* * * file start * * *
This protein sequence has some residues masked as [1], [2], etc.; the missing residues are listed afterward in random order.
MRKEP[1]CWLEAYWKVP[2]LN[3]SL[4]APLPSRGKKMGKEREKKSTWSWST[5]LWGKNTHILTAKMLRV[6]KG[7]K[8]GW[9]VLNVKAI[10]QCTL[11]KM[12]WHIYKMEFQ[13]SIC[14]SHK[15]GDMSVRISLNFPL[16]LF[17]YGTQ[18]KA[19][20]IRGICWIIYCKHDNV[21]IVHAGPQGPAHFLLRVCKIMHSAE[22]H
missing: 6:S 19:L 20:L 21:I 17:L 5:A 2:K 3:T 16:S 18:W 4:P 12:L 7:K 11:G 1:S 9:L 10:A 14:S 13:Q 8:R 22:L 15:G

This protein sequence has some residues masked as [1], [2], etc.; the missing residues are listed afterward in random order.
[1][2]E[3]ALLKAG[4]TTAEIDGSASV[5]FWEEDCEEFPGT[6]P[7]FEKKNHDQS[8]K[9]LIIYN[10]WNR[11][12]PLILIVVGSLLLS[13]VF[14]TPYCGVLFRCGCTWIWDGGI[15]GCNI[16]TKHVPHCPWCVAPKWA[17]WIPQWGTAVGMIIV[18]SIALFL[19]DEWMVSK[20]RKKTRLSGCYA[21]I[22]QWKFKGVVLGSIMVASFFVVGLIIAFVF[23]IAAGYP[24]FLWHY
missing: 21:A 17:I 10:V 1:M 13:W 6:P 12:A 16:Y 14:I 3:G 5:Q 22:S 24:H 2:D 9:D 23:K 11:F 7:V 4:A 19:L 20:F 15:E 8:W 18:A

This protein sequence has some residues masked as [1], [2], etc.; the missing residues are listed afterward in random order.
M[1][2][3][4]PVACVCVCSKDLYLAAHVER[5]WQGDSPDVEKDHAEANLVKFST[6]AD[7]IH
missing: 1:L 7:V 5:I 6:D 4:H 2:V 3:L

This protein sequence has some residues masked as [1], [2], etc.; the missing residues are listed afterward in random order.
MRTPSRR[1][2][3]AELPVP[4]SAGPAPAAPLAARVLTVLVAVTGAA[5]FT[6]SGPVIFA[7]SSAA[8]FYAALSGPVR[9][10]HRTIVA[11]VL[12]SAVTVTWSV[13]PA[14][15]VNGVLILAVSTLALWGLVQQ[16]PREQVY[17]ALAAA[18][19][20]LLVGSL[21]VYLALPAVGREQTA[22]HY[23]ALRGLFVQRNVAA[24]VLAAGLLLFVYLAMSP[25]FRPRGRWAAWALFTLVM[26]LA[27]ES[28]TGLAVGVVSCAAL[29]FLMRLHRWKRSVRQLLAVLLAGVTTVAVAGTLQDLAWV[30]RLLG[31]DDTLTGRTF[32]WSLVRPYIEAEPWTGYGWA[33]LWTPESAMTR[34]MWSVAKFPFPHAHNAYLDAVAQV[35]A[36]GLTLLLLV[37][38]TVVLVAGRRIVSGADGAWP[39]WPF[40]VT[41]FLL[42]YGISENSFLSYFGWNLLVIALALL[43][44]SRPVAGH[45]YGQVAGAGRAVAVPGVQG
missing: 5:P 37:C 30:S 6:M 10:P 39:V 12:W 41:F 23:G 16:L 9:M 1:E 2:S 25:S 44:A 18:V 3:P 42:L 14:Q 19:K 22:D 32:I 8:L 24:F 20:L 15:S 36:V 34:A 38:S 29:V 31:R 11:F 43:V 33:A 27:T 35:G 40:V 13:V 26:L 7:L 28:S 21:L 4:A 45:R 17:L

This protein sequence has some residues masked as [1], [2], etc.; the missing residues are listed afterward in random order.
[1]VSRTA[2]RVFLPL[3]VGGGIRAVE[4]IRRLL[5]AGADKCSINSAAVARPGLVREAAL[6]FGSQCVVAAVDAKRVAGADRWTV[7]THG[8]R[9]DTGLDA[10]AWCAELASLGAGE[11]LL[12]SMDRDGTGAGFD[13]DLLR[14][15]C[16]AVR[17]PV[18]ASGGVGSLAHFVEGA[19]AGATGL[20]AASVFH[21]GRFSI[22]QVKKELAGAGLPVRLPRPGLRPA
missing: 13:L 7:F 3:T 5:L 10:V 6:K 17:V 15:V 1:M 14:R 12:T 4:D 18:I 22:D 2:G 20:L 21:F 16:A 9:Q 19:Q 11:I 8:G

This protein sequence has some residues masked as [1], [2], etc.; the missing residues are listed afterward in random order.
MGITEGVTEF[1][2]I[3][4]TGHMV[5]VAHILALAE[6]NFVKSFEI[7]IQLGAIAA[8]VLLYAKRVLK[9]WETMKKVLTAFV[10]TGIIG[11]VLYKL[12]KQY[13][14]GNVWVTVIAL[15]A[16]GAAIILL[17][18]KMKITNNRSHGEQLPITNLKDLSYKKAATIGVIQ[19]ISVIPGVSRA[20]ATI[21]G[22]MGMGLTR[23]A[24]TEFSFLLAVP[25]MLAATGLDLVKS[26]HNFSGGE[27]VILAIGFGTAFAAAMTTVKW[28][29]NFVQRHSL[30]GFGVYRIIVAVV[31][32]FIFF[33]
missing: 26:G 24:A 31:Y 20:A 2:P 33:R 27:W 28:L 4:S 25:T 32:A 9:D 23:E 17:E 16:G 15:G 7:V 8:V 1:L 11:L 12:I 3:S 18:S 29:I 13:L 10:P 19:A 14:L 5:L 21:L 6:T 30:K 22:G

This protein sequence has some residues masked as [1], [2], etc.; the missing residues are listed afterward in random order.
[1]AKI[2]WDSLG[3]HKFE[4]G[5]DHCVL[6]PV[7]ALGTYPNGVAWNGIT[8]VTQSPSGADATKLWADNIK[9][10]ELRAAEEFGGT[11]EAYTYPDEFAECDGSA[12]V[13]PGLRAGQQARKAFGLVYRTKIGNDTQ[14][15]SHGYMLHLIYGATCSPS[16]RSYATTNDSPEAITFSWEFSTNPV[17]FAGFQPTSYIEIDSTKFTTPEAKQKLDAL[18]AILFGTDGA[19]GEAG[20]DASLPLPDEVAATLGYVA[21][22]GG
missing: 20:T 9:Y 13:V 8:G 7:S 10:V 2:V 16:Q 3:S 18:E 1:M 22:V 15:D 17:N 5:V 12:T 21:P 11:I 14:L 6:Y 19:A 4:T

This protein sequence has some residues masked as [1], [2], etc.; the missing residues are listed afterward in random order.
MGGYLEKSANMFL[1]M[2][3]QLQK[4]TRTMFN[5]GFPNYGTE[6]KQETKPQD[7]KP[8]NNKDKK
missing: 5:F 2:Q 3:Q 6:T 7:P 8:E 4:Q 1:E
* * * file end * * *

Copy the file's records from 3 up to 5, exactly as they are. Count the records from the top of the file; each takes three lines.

This protein sequence has some residues masked as [1], [2], etc.; the missing residues are listed afterward in random order.
M[1][2][3][4]PVACVCVCSKDLYLAAHVER[5]WQGDSPDVEKDHAEANLVKFST[6]AD[7]IH
missing: 1:L 7:V 5:I 6:D 4:H 2:V 3:L

This protein sequence has some residues masked as [1], [2], etc.; the missing residues are listed afterward in random order.
MRTPSRR[1][2][3]AELPVP[4]SAGPAPAAPLAARVLTVLVAVTGAA[5]FT[6]SGPVIFA[7]SSAA[8]FYAALSGPVR[9][10]HRTIVA[11]VL[12]SAVTVTWSV[13]PA[14][15]VNGVLILAVSTLALWGLVQQ[16]PREQVY[17]ALAAA[18][19][20]LLVGSL[21]VYLALPAVGREQTA[22]HY[23]ALRGLFVQRNVAA[24]VLAAGLLLFVYLAMSP[25]FRPRGRWAAWALFTLVM[26]LA[27]ES[28]TGLAVGVVSCAAL[29]FLMRLHRWKRSVRQLLAVLLAGVTTVAVAGTLQDLAWV[30]RLLG[31]DDTLTGRTF[32]WSLVRPYIEAEPWTGYGWA[33]LWTPESAMTR[34]MWSVAKFPFPHAHNAYLDAVAQV[35]A[36]GLTLLLLV[37][38]TVVLVAGRRIVSGADGAWP[39]WPF[40]VT[41]FLL[42]YGISENSFLSYFGWNLLVIALALL[43][44]SRPVAGH[45]YGQVAGAGRAVAVPGVQG
missing: 5:P 37:C 30:S 6:M 10:P 39:V 12:W 41:F 23:G 16:L 9:M 1:E 2:S 25:S 44:A 18:V 3:P 42:L 14:Q 19:K 22:D 32:I 8:L 24:F 20:L 15:S 36:V 34:A 38:S 29:V 31:R 11:F 43:V 33:A 27:T 35:G 40:V 13:V 26:L 7:L 28:S 21:L 4:A 45:R 17:L

This protein sequence has some residues masked as [1], [2], etc.; the missing residues are listed afterward in random order.
[1]VSRTA[2]RVFLPL[3]VGGGIRAVE[4]IRRLL[5]AGADKCSINSAAVARPGLVREAAL[6]FGSQCVVAAVDAKRVAGADRWTV[7]THG[8]R[9]DTGLDA[10]AWCAELASLGAGE[11]LL[12]SMDRDGTGAGFD[13]DLLR[14][15]C[16]AVR[17]PV[18]ASGGVGSLAHFVEGA[19]AGATGL[20]AASVFH[21]GRFSI[22]QVKKELAGAGLPVRLPRPGLRPA
missing: 13:L 7:F 3:T 5:L 10:V 6:K 17:V 15:V 1:M 14:R 12:T 4:D 18:I 22:D 2:G 20:L 21:F 16:A 9:Q 19:Q 11:I 8:G